Do We Have a Minsky Moment?
From time to time it is a good idea to re-visit the Minsky Moment. Simply put the Minsky Moment is the point in a market cycle when investors have cash flow problems due to spiraling debt they have incurred in order to finance speculative investments. At this point, a major selloff begins, leading to a collapse of asset values (from Wikipedia). I found the following in the New Yorker and thought it was an interesting review. In spite of the fact that the author does play the "blame game" from time to time It is always nice to read things from people who can actually write. Text in bold is my emphasis.
Twenty-five years ago, when most economists were extolling the virtues of financial deregulation and innovation, a maverick named Hyman P. Minsky maintained a more negative view of Wall Street; in fact, he noted that bankers, traders, and other financiers periodically played the role of arsonists, setting the entire economy ablaze. Wall Street encouraged businesses and individuals to take on too much risk, he believed, generating ruinous boom-and-bust cycles. The only way to break this pattern was for the government to step in and regulate the moneymen.
Many of Minsky’s colleagues regarded his “financial-instability hypothesis,” which he first developed in the nineteen-sixties, as radical, if not crackpot. Today, with the subprime crisis seemingly on the verge of metamorphosing into a recession, references to it have become commonplace on financial Web sites and in the reports of Wall Street analysts. Minsky’s hypothesis is well worth revisiting. In trying to revive the economy, President Bush and the House have already agreed on the outlines of a “stimulus package,” but the first stage in curing any malady is making a correct diagnosis.
Minsky, who died in 1996, at the age of seventy-seven, earned a Ph.D. from Harvard and taught at Brown, Berkeley, and Washington University. He didn’t have anything against financial institutions—for many years, he served as a director of the Mark Twain Bank, in St. Louis—but he knew more about how they worked than most deskbound economists. There are basically five stages in Minsky’s model of the credit cycle: displacement, boom, euphoria, profit taking, and panic. A displacement occurs when investors get excited about something—an invention, such as the Internet, or a war, or an abrupt change of economic policy. The current cycle began in 2003, with the Fed chief Alan Greenspan’s decision to reduce short-term interest rates to one per cent, and an unexpected influx of foreign money, particularly Chinese money, into U.S. Treasury bonds. With the cost of borrowing—mortgage rates, in particular—at historic lows, a speculative real-estate boom quickly developed that was much bigger, in terms of over-all valuation, than the previous bubble in technology stocks.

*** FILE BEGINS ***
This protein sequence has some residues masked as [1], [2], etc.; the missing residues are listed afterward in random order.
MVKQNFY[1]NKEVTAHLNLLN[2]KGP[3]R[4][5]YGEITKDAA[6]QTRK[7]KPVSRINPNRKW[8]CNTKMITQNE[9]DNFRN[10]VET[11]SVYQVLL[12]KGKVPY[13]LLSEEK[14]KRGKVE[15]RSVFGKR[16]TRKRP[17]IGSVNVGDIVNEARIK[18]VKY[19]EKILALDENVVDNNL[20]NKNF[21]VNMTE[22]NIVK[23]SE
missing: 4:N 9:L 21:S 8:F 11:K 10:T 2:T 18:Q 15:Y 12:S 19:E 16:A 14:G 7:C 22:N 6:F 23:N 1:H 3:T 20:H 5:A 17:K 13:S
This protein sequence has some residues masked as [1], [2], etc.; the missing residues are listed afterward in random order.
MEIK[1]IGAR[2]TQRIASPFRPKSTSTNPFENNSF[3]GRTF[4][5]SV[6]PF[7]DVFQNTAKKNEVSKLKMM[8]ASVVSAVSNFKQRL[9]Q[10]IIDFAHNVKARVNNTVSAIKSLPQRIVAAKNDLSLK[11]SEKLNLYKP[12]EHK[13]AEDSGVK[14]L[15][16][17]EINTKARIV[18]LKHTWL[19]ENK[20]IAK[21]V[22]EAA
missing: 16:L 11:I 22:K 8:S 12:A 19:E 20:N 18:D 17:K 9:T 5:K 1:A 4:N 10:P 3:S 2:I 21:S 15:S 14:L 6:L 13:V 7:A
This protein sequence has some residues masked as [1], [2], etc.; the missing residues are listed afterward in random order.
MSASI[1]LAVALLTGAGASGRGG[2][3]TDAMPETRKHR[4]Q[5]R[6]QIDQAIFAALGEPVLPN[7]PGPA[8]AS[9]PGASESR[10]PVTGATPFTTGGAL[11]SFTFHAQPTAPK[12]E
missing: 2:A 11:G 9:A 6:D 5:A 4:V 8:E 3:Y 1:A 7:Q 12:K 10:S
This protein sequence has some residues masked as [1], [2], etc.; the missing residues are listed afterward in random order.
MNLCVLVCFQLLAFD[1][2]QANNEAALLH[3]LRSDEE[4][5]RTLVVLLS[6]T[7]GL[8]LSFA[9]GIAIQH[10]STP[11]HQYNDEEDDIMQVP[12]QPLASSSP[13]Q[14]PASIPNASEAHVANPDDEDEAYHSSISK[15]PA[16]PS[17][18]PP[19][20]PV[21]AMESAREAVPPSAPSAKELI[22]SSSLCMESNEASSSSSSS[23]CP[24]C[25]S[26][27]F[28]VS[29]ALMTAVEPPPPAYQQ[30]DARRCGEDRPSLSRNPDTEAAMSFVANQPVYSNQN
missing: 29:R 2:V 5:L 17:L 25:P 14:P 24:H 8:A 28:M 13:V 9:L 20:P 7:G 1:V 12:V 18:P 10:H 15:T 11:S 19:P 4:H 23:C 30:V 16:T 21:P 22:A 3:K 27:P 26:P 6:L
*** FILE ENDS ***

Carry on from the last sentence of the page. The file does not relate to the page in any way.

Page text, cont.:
As a boom leads to euphoria, Minsky said, banks and other commercial lenders extend credit to ever more dubious borrowers, often creating new financial instruments to do the job. During the nineteen-eighties, junk bonds played that role. More recently, it was the securitization of mortgages, which enabled banks to provide home loans without worrying if they would ever be repaid. (Investors who bought the newfangled securities would be left to deal with any defaults.) Then, at the top of the market (in this case, mid-2006), some smart traders start to cash in their profits.